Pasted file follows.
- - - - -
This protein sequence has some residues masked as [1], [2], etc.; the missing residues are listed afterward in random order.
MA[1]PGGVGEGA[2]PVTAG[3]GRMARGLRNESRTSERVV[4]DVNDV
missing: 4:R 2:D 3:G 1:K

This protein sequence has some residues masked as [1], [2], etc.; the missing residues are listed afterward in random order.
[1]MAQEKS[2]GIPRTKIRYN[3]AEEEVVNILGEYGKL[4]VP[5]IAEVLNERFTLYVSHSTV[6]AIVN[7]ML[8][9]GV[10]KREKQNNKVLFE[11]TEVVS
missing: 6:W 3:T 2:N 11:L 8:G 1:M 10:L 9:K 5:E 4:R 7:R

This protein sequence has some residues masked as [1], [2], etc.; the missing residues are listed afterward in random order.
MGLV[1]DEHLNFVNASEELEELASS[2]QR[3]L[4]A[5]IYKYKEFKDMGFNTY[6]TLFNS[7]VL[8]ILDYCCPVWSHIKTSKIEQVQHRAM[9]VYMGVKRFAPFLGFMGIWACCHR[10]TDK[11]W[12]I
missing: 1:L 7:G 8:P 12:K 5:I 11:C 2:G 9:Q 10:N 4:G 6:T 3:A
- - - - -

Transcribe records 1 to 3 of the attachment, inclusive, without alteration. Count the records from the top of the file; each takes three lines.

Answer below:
This protein sequence has some residues masked as [1], [2], etc.; the missing residues are listed afterward in random order.
MA[1]PGGVGEGA[2]PVTAG[3]GRMARGLRNESRTSERVV[4]DVNDV
missing: 4:R 2:D 3:G 1:K

This protein sequence has some residues masked as [1], [2], etc.; the missing residues are listed afterward in random order.
[1]MAQEKS[2]GIPRTKIRYN[3]AEEEVVNILGEYGKL[4]VP[5]IAEVLNERFTLYVSHSTV[6]AIVN[7]ML[8][9]GV[10]KREKQNNKVLFE[11]TEVVS
missing: 6:W 3:T 2:N 11:L 8:G 1:M 10:L 9:K 5:E 4:R 7:R

This protein sequence has some residues masked as [1], [2], etc.; the missing residues are listed afterward in random order.
MGLV[1]DEHLNFVNASEELEELASS[2]QR[3]L[4]A[5]IYKYKEFKDMGFNTY[6]TLFNS[7]VL[8]ILDYCCPVWSHIKTSKIEQVQHRAM[9]VYMGVKRFAPFLGFMGIWACCHR[10]TDK[11]W[12]I
missing: 1:L 7:G 8:P 12:K 5:I 11:C 2:G 9:Q 10:N 4:G 6:T 3:A